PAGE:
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Capitalism: a fully functioning society


Modern bourgeois society, with its relations of production, of exchange and of property, a society that has conjured up such gigantic means of production and of exchange, is like the sorcerer who is no longer able to control the powers of the nether world whom he has called up by his spells.1

1 Karl Marx and Frederick Engels, The Communist Manifesto, (1848) 1888, London: Verso, 1998, p.41.

This thought, penned by Karl Marx and Frederick Engels, on the incapacity of capitalists to cope with contradiction, and the tendency of commercial society towards crisis has proved to be decidedly wrong.

Commercial society, the society in which we live today, began to come into existence in England and Holland towards the end of the seventeenth century. It was during this period that commerce, making goods to sell, became particularly important.2 Of course, buying and selling has always gone on. From the Neolithic flint mines of Grime’s Graves in Norfolk, to the merchant princes of renaissance Italy, commerce has always been important. However, with the emergence of what we now call capitalism, commerce came to dominant society; commercial calculation began to decide what was made, sown, and grown, to an extent never seen before. It also made labour power a commodity to be sold by working men and women to employers for a specified length of time in return for money wages.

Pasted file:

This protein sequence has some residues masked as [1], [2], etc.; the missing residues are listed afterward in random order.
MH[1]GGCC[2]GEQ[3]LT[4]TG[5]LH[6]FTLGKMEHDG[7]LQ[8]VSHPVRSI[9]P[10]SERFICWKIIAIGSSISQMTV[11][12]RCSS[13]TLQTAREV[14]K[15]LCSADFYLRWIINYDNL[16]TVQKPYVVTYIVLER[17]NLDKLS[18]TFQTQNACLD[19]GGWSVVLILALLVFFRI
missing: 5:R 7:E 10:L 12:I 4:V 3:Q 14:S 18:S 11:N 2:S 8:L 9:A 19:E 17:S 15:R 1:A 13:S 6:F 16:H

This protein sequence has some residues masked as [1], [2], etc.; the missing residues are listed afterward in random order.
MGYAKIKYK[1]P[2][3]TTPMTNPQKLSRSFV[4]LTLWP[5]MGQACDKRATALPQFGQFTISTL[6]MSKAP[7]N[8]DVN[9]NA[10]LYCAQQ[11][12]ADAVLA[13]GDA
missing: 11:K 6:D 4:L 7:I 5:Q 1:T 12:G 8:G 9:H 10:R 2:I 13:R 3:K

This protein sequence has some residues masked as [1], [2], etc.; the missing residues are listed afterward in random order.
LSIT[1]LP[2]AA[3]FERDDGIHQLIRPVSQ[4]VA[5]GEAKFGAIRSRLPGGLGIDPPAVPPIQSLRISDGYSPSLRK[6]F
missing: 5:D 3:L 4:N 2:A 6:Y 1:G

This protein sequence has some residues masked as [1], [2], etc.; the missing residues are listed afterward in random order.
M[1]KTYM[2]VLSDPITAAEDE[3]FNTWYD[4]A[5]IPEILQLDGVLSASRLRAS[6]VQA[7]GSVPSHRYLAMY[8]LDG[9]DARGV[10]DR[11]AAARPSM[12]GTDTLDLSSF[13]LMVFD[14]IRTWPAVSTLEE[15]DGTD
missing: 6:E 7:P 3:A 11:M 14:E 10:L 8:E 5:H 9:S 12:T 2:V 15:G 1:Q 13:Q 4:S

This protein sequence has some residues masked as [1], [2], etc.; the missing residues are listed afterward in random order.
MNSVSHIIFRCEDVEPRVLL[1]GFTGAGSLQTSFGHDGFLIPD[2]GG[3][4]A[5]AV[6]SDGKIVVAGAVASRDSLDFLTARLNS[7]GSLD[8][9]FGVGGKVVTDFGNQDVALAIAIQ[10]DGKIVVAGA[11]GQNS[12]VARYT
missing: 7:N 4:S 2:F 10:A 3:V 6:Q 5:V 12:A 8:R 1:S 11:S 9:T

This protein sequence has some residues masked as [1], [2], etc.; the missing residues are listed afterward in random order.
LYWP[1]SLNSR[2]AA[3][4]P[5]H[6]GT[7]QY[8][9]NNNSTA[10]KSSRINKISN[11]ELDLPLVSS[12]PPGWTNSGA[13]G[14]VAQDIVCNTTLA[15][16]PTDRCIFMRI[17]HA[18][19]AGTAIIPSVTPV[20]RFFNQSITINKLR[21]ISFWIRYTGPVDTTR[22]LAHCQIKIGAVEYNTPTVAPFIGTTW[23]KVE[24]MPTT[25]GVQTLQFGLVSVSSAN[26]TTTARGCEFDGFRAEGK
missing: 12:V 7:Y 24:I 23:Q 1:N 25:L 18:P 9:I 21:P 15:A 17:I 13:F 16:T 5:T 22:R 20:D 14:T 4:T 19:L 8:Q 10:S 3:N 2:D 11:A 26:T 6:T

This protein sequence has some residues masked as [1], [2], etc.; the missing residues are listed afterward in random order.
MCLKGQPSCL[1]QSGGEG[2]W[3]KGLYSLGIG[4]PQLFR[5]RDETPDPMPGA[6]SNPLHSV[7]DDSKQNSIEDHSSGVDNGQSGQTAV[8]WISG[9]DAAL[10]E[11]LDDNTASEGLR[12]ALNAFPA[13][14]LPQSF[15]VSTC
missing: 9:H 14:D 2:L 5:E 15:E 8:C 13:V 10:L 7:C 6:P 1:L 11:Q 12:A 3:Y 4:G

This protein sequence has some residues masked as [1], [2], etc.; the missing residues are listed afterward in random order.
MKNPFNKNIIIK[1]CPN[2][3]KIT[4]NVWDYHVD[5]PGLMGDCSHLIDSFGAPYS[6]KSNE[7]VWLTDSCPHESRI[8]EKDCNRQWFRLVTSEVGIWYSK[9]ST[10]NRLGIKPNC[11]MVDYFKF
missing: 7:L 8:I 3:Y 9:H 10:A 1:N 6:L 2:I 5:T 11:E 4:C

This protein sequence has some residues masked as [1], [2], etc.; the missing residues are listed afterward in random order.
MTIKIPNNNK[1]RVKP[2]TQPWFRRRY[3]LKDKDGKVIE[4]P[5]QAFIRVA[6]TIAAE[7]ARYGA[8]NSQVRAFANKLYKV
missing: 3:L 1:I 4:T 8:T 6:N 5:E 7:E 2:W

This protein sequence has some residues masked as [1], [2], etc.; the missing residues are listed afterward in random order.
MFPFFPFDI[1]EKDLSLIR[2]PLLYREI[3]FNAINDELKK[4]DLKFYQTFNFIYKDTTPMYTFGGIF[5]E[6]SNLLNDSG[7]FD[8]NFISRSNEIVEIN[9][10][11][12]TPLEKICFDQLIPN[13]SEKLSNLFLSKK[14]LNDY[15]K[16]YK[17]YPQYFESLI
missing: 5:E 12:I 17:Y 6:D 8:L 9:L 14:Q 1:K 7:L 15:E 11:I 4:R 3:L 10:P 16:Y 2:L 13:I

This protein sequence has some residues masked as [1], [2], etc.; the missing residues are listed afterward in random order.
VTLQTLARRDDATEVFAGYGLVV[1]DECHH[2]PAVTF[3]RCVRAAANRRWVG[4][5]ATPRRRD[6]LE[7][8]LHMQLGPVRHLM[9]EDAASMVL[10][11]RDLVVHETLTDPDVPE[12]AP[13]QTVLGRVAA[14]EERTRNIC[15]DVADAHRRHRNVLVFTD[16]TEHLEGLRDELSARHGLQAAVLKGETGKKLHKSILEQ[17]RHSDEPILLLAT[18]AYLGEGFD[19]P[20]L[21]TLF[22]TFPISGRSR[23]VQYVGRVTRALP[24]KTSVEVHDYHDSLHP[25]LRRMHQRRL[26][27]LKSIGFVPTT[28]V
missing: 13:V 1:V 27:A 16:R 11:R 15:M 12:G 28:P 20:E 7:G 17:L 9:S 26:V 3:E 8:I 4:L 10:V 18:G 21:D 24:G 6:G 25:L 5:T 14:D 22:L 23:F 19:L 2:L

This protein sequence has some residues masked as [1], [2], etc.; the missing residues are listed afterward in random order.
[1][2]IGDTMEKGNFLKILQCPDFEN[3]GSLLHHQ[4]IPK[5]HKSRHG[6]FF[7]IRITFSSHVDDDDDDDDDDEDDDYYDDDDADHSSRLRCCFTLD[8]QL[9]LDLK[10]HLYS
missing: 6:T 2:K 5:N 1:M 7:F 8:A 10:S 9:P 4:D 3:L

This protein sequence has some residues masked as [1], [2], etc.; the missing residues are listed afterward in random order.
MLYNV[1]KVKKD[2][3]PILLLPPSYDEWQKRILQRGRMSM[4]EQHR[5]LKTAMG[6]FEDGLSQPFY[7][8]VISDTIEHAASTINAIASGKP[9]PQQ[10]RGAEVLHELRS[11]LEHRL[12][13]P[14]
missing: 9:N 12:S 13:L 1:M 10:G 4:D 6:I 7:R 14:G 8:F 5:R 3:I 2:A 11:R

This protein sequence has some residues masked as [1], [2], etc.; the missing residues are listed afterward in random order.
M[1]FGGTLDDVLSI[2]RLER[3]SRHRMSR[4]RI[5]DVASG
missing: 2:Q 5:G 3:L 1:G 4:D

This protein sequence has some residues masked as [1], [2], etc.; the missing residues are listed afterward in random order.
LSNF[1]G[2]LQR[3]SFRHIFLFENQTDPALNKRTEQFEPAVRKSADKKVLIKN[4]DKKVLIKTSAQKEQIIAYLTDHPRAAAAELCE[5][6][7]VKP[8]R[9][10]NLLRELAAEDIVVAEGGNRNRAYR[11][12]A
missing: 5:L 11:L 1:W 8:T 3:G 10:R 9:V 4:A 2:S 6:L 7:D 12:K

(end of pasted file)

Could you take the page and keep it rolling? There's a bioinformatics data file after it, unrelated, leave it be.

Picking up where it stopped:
2 See Jan de Vries, The First Modern Economy: Success, failure, and perseverance of the Dutch economy, 1500-1815, Cambridge: Cambridge University Press, 1997.

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